Anti-Social Social Club - Jon Dwoskin

As we wind down the calendar year, the guys discuss their thoughts on social media.

  • What are some do’s and dont’s to focus on?
  • How can we better leverage our social presence to gain more clients?
  • Is it creepy to check out someone’s social media before doing business, or is it just good business?

 

*E - explicit language is used in this podcast.

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Scott Fishman: I’m Scott Fishman.

John Dwoskin: I’m Jon Dwoskin.

Scott Fishman: And this is the Seven Minute Sales Minute. Welcome, everybody.

Hey Jonny, what’s going on?

John Dwoskin: Scotty, how are you? How you been?

Scott Fishman: Doing great, man. Heck of a weekend.

John Dwoskin: Same here, same here. All right, so what should we talk about today? I think we’ve got some good stuff that we talked about before we got on the mic. So what are your thoughts?

Scott Fishman: Well, I really want to talk about social proof in this episode here. I had something really cool happen.

John Dwoskin: Yeah, tell me.

Scott Fishman: You and I have talked ever since we started the podcast – and I’m always the nay-sayer with this stuff – and I’m like, some of this stuff that we’re doing is like digital masturbation. We’re just putting stuff out there and we’re not getting anything out of it. And I’ve had a couple people recently reach out to me on LinkedIn and I had one this past week that I really liked. This guy did not reach out to me, but he was kind of cyber stalking me. It was a client I had been going back and forth with and he was hemming and hawing and he had a little bit of cold feet and he literally was 90% out the door. Then on a Sunday, I see he’s checking out my LinkedIn profile and on Monday, he calls me and says I’m ready to go. Let’s get this started.

John Dwoskin: So how much do you think – of course, I mean, I know how talented you are and I know that had a lot to do with it – but how much do you think it was the social media proof, the social proof, that he kind of checked you out and got comfortable with? Where would you put the percentage? That’s a great story, but how much did it push it over?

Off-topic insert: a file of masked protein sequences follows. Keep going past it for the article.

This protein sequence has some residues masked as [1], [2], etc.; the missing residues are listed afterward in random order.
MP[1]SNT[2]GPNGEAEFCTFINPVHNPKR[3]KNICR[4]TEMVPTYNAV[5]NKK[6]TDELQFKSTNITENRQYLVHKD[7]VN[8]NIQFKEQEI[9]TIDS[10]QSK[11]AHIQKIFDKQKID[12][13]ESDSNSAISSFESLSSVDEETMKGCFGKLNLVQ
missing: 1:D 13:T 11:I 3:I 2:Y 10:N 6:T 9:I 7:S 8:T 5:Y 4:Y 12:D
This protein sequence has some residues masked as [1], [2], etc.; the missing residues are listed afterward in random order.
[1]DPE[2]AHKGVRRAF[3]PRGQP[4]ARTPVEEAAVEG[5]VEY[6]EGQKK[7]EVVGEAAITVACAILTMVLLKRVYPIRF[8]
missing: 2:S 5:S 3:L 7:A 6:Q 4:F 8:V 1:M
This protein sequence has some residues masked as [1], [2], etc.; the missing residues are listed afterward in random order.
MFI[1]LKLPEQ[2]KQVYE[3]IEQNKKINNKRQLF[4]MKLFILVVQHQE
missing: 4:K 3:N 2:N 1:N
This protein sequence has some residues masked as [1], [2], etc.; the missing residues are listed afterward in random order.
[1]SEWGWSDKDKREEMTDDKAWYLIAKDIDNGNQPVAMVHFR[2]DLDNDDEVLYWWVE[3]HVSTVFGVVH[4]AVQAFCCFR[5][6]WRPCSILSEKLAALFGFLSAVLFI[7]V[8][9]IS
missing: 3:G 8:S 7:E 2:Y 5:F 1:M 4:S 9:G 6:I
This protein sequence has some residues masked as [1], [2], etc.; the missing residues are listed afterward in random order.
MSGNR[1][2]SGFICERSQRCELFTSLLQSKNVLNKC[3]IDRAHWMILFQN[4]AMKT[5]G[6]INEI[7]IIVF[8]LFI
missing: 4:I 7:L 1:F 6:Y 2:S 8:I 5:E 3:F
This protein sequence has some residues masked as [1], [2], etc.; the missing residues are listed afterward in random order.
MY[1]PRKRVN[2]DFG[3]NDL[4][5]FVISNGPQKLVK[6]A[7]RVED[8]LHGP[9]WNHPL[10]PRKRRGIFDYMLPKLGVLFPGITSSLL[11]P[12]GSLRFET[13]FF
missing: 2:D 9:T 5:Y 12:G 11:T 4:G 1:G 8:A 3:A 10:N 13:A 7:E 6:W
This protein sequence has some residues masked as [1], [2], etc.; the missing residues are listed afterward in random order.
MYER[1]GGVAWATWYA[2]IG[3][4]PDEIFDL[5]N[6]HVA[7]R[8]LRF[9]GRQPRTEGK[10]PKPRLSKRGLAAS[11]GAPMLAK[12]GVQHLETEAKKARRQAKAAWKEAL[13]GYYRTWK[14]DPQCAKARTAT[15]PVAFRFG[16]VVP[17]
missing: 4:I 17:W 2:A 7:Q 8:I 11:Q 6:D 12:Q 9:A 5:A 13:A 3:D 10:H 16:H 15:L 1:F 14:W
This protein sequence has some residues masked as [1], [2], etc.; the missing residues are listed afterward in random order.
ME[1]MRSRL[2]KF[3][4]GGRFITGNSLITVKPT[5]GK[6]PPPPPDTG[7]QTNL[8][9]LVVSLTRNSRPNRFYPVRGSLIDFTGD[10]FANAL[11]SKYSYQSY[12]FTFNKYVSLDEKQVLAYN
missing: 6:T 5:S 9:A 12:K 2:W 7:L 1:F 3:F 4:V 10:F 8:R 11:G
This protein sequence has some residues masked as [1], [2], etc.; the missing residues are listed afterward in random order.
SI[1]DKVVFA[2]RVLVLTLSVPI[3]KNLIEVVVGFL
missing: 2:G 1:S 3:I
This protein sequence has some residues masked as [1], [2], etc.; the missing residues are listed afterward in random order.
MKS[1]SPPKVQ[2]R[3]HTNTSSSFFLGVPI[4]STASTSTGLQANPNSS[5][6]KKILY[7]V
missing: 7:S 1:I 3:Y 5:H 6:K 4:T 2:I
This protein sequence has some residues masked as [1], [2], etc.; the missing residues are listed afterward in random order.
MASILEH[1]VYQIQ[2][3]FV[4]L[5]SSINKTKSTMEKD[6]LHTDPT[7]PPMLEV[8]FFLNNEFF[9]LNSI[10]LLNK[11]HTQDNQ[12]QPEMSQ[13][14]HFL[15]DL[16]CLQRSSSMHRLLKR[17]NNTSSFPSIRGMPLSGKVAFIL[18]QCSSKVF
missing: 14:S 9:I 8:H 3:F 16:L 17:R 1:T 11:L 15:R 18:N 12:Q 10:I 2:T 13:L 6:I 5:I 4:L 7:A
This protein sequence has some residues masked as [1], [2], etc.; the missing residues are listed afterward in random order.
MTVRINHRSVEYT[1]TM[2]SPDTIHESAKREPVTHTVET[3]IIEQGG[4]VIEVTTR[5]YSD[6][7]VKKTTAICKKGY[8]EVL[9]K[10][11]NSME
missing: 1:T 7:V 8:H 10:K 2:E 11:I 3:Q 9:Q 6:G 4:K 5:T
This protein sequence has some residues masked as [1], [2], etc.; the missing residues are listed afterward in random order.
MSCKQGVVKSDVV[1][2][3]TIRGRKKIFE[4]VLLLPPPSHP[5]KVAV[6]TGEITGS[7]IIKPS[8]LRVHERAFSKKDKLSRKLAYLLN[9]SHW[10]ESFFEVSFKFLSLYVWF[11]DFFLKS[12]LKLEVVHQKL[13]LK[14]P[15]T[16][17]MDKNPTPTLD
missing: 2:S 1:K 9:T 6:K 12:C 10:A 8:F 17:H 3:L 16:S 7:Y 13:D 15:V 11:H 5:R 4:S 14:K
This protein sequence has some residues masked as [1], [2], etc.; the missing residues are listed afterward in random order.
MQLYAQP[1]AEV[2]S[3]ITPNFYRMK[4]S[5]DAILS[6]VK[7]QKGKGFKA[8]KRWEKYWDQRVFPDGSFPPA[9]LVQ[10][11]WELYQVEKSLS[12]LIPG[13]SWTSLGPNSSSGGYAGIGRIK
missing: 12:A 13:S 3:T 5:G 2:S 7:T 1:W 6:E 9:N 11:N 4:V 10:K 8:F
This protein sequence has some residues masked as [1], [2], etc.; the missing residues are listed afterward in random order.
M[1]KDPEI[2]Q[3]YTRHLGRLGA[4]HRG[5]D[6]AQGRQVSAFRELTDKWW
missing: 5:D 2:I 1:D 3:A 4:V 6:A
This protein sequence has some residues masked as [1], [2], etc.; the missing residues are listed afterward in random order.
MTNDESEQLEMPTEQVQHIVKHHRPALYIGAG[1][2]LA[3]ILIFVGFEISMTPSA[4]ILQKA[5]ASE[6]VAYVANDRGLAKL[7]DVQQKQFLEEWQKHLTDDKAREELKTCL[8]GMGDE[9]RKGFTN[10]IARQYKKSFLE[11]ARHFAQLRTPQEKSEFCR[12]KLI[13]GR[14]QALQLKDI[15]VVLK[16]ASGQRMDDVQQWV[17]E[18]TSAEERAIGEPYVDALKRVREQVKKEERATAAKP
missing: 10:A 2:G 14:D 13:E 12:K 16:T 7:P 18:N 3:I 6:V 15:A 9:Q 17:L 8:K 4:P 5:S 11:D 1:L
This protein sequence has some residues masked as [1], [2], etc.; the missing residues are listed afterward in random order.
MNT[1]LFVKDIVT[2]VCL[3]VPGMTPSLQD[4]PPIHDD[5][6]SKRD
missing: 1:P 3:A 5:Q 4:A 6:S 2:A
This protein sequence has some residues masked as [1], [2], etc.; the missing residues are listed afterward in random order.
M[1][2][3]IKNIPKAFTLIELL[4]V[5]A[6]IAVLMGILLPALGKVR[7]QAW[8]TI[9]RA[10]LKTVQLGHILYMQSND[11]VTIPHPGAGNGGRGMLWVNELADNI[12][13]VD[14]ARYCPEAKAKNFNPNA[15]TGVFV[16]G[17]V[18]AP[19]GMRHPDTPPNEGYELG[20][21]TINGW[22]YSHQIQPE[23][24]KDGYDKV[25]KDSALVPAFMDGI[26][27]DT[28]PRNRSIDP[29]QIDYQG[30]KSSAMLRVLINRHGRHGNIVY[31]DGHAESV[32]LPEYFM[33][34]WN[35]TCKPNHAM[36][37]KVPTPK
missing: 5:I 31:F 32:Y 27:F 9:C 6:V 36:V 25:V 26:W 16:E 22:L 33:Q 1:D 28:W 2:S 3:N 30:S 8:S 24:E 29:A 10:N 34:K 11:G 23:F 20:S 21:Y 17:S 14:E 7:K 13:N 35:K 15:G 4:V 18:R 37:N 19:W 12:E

Scott Fishman: I would say literally I thought this guy was out the door. I thought I was done with him. And I think it really brought him right back on board and that’s one of the things. When you go to my LinkedIn, it shows the podcast, it shows my books, it basically shows me extolling the virtues of what I do and how I love what I do. It really talks a lot about what I’ve done in the past and obviously how I treat my customers and clients and I guarantee if it wasn’t for that, this guy would never have signed on the dotted line with me.

John Dwoskin: So you’re officially a believer now, Fish. Yes?

Scott Fishman: Absolutely.

John Dwoskin: I love that story. I’m a big believer in social media and the social proof is huge. But when he called you, did he mention anything that he saw on LinkedIn? I mean, you know because you have the service where you see that he was looking at your page, but did he mention anything to you about it?

Scott Fishman: No.

John Dwoskin: I think that’s interesting, because I think it’s pretty common where they’re not going to basically expose to you that, hey I checked you out on LinkedIn and I saw that you have this great track record, but you’re building this confidence that is a quiet confidence within that person that gives them the confidence – and you the credibility – for them to want to be in business with you. So, kudos to you.

Scott Fishman: Kudos to me, I guess.

John Dwoskin: But why is it you think that they don’t call you and say, I mean this happens to me too, but why do you think they don’t call and say, “Hey, I checked you out on social media and I saw that you’ve got this podcast and boom, boom, boom, boom, boom. Why do you think people just kind of don’t communicate that?